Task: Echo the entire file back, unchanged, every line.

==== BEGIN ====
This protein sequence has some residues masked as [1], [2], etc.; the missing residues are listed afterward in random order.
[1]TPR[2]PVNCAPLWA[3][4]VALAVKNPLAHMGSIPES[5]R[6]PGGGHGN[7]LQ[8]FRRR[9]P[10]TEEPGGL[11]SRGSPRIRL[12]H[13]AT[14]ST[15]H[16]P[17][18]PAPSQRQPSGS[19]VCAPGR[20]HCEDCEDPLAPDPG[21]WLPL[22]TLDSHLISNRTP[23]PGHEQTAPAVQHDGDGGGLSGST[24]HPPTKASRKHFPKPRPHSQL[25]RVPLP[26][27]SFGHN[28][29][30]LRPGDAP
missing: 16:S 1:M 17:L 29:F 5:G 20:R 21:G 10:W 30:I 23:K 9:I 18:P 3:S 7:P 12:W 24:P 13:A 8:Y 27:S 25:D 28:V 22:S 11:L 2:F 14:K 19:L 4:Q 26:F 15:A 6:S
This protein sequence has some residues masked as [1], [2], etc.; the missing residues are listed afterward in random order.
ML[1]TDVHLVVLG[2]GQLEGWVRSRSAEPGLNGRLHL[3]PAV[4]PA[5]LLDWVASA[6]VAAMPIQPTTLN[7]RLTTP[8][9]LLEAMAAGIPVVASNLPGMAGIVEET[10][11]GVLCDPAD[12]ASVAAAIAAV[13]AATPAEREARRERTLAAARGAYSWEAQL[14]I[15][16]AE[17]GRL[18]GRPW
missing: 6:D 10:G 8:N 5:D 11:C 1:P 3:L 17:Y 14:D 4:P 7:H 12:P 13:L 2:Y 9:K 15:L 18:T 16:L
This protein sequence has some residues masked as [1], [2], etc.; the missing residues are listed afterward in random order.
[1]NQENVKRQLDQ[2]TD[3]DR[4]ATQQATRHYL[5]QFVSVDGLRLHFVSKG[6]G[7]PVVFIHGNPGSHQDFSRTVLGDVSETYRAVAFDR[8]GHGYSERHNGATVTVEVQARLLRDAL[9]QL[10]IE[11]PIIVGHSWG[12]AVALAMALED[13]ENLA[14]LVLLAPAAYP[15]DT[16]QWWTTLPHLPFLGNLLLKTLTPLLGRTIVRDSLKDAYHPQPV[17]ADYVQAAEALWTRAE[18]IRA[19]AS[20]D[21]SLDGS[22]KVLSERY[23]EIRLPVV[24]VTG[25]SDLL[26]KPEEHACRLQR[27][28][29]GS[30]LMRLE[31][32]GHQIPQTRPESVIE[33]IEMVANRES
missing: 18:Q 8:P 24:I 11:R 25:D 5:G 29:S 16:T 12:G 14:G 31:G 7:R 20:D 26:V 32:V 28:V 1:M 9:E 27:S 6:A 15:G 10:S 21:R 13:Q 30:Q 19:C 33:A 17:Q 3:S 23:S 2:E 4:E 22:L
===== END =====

This protein sequence has some residues masked as [1], [2], etc.; the missing residues are listed afterward in random order.
[1]TPR[2]PVNCAPLWA[3][4]VALAVKNPLAHMGSIPES[5]R[6]PGGGHGN[7]LQ[8]FRRR[9]P[10]TEEPGGL[11]SRGSPRIRL[12]H[13]AT[14]ST[15]H[16]P[17][18]PAPSQRQPSGS[19]VCAPGR[20]HCEDCEDPLAPDPG[21]WLPL[22]TLDSHLISNRTP[23]PGHEQTAPAVQHDGDGGGLSGST[24]HPPTKASRKHFPKPRPHSQL[25]RVPLP[26][27]SFGHN[28][29][30]LRPGDAP
missing: 16:S 1:M 17:L 29:F 5:G 20:R 21:G 10:W 30:I 23:K 9:I 18:P 3:S 7:P 12:W 24:P 13:A 8:Y 27:S 25:D 28:V 22:S 11:L 2:F 14:K 19:L 4:Q 26:F 15:A 6:S
This protein sequence has some residues masked as [1], [2], etc.; the missing residues are listed afterward in random order.
ML[1]TDVHLVVLG[2]GQLEGWVRSRSAEPGLNGRLHL[3]PAV[4]PA[5]LLDWVASA[6]VAAMPIQPTTLN[7]RLTTP[8][9]LLEAMAAGIPVVASNLPGMAGIVEET[10][11]GVLCDPAD[12]ASVAAAIAAV[13]AATPAEREARRERTLAAARGAYSWEAQL[14]I[15][16]AE[17]GRL[18]GRPW
missing: 6:D 10:G 8:N 5:D 11:C 1:P 3:L 17:Y 14:D 4:P 7:H 12:P 13:L 2:Y 9:K 15:L 18:T 16:L
This protein sequence has some residues masked as [1], [2], etc.; the missing residues are listed afterward in random order.
[1]NQENVKRQLDQ[2]TD[3]DR[4]ATQQATRHYL[5]QFVSVDGLRLHFVSKG[6]G[7]PVVFIHGNPGSHQDFSRTVLGDVSETYRAVAFDR[8]GHGYSERHNGATVTVEVQARLLRDAL[9]QL[10]IE[11]PIIVGHSWG[12]AVALAMALED[13]ENLA[14]LVLLAPAAYP[15]DT[16]QWWTTLPHLPFLGNLLLKTLTPLLGRTIVRDSLKDAYHPQPV[17]ADYVQAAEALWTRAE[18]IRA[19]AS[20]D[21]SLDGS[22]KVLSERY[23]EIRLPVV[24]VTG[25]SDLL[26]KPEEHACRLQR[27][28][29]GS[30]LMRLE[31][32]GHQIPQTRPESVIE[33]IEMVANRES
missing: 18:Q 8:P 24:I 11:R 25:D 5:G 29:S 16:T 12:G 14:G 31:G 7:R 20:D 26:V 32:V 28:V 1:M 9:E 27:S 6:A 15:G 10:S 21:R 13:Q 30:Q 19:C 33:A 17:Q 3:S 23:S 2:E 4:E 22:L